Both Clinton and Obama have embraced providing “affordable,” quality health insurance for all Americans and offered ambitious proposals to expand coverage. While there are many similarities between their plans, a flash point has been mandates. Obama would mandate coverage only for children and make it voluntary for everyone else. Clinton would mandate coverage for all. Debate has gotten pretty intense at times, but how much do these differences really matter? Is this just a doctrinal spat or a real policy divide? My sense is some of both.
Pragmatically, with 47 million uninsured and counting, both plans offer to substantially increase coverage. The Clinton camp cites estimates that Obama’s plan would leave around 15 million people uncovered, equal to about two fifths of the number of uninsured adults in 2006. How much better would Clinton’s plan do? A lot hinges on enforcement. As of this writing (3/28/08), specifics are still lacking, but if enforcement of comprehensive mandates under Clinton’s plan is weak and/or there are waivers for low income people like those in Massachusetts, the outcomes might not be so different. A further argument by Clinton is that universal coverage is critical in order to coordinate cost control efforts. However, her plan (as well as Obama’s) would keep in place our current fragmented system of coverage. People would continue to be covered variously by private insurance, Medicare, Medicaid and an assortment of other public programs. Retaining this fragmented system seems a much bigger obstacle to coordinating incentives and improving effectiveness than having a limited number of people uninsured.
An underlying philosophical issue is the value of universal coverage. Clinton describes it as a moral imperative. Obama focuses on access to “affordable” coverage. While he concedes that even at affordable rates, not all consumers may take up insurance, he questions imposing coverage on people who don’t want it. Clinton counters that people who choose not to take up insurance impose burdens on everyone else through uncompensated care and are “free riding.” In particular, Clinton cites healthy, young people who may elect to opt out and spend money on other things. It is not clear how great the financial burden would be in this case given this group’s costs are likely to be low, but the option of opting out poses general issues for risk pooling. Beyond this, intrinsic in Obama’s proposals is the issue of underlying commitment; it seems much easier to waffle on a policy that accepts that there may be gaps in coverage by “choice” than one that sets covering 100% of the population as the goal.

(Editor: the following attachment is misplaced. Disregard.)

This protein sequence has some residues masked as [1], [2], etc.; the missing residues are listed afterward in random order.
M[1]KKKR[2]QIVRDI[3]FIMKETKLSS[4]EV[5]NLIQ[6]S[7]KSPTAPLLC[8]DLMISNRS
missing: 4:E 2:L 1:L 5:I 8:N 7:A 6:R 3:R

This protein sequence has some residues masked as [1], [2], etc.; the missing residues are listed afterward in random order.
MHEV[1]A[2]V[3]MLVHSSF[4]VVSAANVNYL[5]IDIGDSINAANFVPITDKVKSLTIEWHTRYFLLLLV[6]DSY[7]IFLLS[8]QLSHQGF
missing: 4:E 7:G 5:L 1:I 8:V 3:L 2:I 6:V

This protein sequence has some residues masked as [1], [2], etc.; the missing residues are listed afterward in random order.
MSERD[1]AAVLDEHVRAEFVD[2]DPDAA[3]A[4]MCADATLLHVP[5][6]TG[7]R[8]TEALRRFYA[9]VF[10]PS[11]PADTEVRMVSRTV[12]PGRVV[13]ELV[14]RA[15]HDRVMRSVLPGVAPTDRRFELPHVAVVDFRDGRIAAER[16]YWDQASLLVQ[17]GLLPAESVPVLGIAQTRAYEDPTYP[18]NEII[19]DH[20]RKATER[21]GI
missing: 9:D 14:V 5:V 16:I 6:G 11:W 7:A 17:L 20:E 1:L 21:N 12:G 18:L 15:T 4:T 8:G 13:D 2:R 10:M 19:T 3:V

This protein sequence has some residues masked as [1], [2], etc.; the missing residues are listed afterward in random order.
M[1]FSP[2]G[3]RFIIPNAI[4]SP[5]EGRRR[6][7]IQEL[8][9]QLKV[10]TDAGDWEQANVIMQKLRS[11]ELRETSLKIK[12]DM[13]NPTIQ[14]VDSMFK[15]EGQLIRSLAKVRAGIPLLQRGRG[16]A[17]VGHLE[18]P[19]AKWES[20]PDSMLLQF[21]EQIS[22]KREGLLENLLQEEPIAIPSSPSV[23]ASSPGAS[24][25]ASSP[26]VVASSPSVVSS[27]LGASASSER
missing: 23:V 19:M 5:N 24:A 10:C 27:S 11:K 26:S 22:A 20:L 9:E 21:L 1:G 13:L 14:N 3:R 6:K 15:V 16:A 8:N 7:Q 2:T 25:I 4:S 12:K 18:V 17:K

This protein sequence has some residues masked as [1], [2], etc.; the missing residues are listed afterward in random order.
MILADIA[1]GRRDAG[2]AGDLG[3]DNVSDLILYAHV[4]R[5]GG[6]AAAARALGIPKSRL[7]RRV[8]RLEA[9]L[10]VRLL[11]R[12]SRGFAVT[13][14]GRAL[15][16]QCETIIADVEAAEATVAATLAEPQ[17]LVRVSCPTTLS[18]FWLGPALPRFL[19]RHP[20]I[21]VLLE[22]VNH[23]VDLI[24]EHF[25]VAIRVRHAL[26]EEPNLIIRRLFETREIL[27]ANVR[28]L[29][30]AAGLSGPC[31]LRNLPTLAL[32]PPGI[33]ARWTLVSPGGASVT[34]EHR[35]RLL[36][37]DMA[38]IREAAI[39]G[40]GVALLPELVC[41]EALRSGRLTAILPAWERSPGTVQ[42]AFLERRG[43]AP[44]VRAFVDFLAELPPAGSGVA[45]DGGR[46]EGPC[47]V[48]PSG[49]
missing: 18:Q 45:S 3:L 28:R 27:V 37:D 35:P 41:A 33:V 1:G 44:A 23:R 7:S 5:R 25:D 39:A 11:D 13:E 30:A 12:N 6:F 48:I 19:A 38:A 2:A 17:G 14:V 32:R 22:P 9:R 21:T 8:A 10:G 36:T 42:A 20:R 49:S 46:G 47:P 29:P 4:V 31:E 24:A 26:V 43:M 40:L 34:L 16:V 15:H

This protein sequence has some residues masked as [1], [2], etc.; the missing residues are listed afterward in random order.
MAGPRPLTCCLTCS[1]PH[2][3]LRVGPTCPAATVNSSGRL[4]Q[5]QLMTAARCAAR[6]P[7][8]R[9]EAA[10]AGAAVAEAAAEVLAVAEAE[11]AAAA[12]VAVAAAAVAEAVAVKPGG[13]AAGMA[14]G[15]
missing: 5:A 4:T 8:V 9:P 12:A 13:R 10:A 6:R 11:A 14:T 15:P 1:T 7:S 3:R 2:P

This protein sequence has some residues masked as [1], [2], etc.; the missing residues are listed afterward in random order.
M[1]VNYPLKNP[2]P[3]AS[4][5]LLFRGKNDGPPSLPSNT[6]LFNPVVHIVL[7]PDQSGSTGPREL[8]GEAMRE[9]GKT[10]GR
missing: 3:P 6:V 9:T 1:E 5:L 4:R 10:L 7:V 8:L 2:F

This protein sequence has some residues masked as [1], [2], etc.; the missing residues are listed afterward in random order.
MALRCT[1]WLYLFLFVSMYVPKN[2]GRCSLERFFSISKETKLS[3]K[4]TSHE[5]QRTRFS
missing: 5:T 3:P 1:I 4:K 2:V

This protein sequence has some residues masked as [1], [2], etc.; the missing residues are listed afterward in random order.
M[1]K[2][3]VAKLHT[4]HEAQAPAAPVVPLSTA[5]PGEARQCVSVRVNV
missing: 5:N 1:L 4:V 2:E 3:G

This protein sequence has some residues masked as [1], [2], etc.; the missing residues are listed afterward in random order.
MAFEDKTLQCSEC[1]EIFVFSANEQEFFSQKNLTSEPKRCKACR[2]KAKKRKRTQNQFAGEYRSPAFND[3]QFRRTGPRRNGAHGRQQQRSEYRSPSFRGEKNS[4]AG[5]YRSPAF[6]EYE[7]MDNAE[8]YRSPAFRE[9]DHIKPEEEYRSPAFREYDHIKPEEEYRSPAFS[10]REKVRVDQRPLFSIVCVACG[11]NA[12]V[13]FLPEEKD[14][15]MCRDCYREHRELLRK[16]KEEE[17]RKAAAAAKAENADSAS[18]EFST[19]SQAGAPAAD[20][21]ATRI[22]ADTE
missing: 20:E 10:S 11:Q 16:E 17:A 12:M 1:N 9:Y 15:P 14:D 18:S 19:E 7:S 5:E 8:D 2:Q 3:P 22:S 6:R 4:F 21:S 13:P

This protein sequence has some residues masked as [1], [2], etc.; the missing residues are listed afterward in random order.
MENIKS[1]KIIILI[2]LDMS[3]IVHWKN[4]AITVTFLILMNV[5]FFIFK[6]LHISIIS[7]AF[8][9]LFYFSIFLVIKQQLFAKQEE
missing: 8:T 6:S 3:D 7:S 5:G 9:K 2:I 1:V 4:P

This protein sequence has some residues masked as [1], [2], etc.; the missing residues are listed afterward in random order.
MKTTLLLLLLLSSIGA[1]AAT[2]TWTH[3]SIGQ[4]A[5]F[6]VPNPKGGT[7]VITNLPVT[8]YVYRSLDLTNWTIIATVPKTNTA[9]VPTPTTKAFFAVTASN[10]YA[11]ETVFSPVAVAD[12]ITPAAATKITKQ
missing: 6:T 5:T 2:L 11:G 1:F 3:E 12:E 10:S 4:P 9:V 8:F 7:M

I thought I was the one who said that an uninsured person is a free-rider in the making. Should a health catastrophe strikes even the uninsured will seek out the best care possible. Some will pay their bills (or enough to cover their providers’ costs) but many others will shirk their financial responsibilities.
But I would hate it if you thought I was providing the economic backbone for Clinton’s proposal. So what is wrong with Clinton-care Act II? First, there is her claim that the insured already pa for the costs of the uninsured. The research cited by Clinton to support this claim is hopelessly out of date. I know because it is my research! My study dates from the Cretaceous period of health care – before managed care. The days when providers could make up losses by raising rates are far behind us. The burden of the uninsured falls squarely on the backs of providers. Okay, so her inappropriate citation is not sniper fire in Bosnia, but it is fits the theme.
Other issues are more salient. I agree with Clinton that individuals who can afford to contribute something towards their medical care ought to do so. Plans to increase insurance affordability should take center stage. (Getting rid of state benefits mandates would sure help.) But the real crux of the Clinton/Obama divide is the question of exactly how we will force reluctant individuals to buy insurance. Clinton plans to rely on tax subsidies and fines. Obama plans to rely on subsidies, and so will fall short of the 100% coverage goal. But no one knows how large the fines will have to be, and even fewer people want the feds to start fining households thousands of dollars for failure to buy health insurance. So complete coverage will require huge tax subsidies. With Congress facing a deficit the size of a calving Antarctic ice shelf, I don’t see it happening. Do you?
Hillary Clinton tried to have it all once before. Each ingredient in her recipe for reform made sense, but the entire meal gave the American public indigestion. Obama’s appetizer is filling enough for me.